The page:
Wednesday, July 10, 2019

Beware of Scammers Impersonating the Drug Enforcement Agency


This post is a warning for fellow practitioners.  As everyone knows, prescribing and laws that govern it have been undergoing a lot of scrutiny lately.  This is especially true in regards to prescribing of any type of pain control medication.  Due to the over prescribing of some renegade pill mills, there is a much greater focus on those of us authorized to prescribe these medications.

The last thing a law abiding doctor wants is to receive contact from a government agency… especially one that has the potential to remove prescribing privileges or begin felony prosecution.

However, the bad guys are also well aware of this.  They are fully aware that contact from the DEA is bound to strike fear into the hearts of prescribers.  Because of that, nefarious parties are  now contacting practices and they are impersonating the DEA and threatening aggressive legal action unless a large fine is paid immediately over the phone.  Do not fall for this scam!

Here is the lowdown on this scam direct from the DEA:

The Drug Enforcement Administration urges its DEA-registered practitioners and members of the public to be cautious of telephone calls from criminals posing as DEA or other law enforcement personnel threatening arrest and prosecution for supposed violations of federal drug laws or involvement in drug-trafficking activities.

DEA continues to receive reports from practitioners and the general public, alike, indicating that they have received calls threatening legal action if an exorbitant fine is not paid immediately over the phone. The callers typically identify themselves as DEA personnel and instruct their victims to pay the "fine" via wire transfer to avoid arrest, prosecution, and imprisonment.

The reported scam tactics are continually changing, but often share many of the following characteristics:
Callers use fake names and badge numbers or, alternatively, names of well-known DEA senior officials.
The tone of calls is urgent and aggressive; callers refuse to speak or leave a message with anyone other than the person for whom they are calling.
Callers threaten arrest, prosecution, and imprisonment, and in the case of medical practitioners, revocation of their DEA numbers.
Callers demand thousands of dollars via wire transfer or, in some instances, in the form of untraceable gift cards taken over the phone.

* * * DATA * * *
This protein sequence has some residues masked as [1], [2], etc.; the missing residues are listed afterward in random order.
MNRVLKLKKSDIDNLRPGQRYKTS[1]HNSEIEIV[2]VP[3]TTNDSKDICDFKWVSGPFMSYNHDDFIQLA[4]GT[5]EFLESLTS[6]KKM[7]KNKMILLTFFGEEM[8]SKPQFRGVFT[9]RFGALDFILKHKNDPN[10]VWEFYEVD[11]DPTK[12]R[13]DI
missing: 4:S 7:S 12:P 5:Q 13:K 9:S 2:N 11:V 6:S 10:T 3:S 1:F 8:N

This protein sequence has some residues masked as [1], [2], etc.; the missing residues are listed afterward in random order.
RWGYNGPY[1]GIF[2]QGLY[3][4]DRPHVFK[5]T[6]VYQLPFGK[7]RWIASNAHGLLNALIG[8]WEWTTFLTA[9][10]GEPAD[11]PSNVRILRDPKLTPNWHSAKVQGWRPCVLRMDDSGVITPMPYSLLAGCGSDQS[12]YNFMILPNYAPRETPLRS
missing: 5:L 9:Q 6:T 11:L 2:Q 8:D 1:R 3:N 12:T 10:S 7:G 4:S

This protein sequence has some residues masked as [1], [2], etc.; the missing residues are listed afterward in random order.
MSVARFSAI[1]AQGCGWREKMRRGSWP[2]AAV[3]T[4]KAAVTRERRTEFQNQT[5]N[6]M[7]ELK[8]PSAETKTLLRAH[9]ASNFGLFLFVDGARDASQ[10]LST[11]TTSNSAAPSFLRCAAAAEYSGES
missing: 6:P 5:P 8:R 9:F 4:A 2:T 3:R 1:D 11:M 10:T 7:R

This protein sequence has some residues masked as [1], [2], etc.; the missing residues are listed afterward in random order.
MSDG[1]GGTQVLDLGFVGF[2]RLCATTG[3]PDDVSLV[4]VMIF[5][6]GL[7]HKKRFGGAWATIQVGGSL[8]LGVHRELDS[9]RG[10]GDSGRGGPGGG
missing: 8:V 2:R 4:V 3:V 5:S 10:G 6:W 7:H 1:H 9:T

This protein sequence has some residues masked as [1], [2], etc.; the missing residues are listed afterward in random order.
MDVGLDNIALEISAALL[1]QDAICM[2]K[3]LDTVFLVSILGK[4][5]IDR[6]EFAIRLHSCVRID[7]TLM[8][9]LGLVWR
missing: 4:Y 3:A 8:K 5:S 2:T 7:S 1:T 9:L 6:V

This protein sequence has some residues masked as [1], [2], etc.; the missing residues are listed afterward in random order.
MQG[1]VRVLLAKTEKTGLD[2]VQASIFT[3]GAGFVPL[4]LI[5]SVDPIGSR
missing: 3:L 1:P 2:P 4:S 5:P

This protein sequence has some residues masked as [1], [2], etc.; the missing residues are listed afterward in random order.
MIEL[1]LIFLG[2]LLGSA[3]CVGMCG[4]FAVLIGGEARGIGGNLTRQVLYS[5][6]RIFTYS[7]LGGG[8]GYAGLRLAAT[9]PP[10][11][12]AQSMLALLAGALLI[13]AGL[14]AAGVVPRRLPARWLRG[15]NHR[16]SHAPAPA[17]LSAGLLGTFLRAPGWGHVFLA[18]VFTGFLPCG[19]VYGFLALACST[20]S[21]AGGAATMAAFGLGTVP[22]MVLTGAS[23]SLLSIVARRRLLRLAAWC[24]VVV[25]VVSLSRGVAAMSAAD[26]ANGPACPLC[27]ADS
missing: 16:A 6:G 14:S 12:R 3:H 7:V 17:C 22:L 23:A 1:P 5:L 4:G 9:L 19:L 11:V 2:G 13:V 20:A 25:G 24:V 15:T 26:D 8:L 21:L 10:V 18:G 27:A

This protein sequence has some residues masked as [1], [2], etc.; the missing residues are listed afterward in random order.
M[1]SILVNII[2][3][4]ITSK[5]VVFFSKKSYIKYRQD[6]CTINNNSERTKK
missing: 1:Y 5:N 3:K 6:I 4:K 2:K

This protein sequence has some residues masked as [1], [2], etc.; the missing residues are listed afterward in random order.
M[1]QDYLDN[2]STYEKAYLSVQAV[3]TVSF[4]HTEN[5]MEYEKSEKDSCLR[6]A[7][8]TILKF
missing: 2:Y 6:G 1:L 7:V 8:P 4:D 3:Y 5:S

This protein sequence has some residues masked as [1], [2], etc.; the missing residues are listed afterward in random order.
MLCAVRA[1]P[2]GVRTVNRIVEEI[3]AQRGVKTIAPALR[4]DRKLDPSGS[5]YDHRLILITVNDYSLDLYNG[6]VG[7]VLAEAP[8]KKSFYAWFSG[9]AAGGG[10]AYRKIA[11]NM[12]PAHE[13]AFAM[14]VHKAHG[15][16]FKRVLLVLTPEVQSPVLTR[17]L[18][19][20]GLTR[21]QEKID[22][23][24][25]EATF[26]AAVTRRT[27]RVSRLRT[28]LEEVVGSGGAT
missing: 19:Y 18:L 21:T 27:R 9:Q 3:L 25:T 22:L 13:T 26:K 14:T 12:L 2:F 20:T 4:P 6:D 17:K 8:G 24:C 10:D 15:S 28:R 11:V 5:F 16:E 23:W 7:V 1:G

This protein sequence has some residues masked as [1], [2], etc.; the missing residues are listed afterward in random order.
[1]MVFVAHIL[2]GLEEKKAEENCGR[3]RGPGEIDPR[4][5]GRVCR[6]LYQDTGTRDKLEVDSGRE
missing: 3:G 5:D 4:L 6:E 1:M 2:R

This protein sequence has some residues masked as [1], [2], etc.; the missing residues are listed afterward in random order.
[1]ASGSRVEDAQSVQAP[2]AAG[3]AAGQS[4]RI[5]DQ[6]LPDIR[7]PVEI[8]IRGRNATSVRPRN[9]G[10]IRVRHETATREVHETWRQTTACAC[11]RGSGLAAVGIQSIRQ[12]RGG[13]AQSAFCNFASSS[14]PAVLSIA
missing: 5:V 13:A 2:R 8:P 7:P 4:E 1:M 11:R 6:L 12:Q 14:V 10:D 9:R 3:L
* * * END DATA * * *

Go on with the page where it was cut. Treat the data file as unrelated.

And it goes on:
Callers falsify the number on caller ID to appear as a legitimate DEA phone number.
Callers will often ask for personal information, such as social security number or date of birth.
When calling a medical practitioner, callers often reference National Provider Identifier numbers and/or state license numbers. They also might claim that patients are making accusations against the practitioner.

It’s important to underscore that DEA personnel will never contact practitioners or members of the public by telephone to demand money or any other form of payment. DEA will not request any personal or sensitive information over the phone. Notification of a legitimate investigation or legal action is made via official letter or in person.

Impersonating a federal agent is a violation of federal law.

Anyone receiving a telephone call from a person purporting to be a DEA special agent or other law enforcement official seeking money should refuse the demand and report the threat using the online form or by calling 877-792-2873. Reporting scam calls will greatly assist DEA in investigating and stopping this criminal activity. Any urgent concerns or questions, including inquiring about legitimate investigations, should be directed to the local DEA field division.

To report scam activity online, visit the DEA Diversion on line reporting page.

For contact information for DEA field divisions, visit the domestic division page on  

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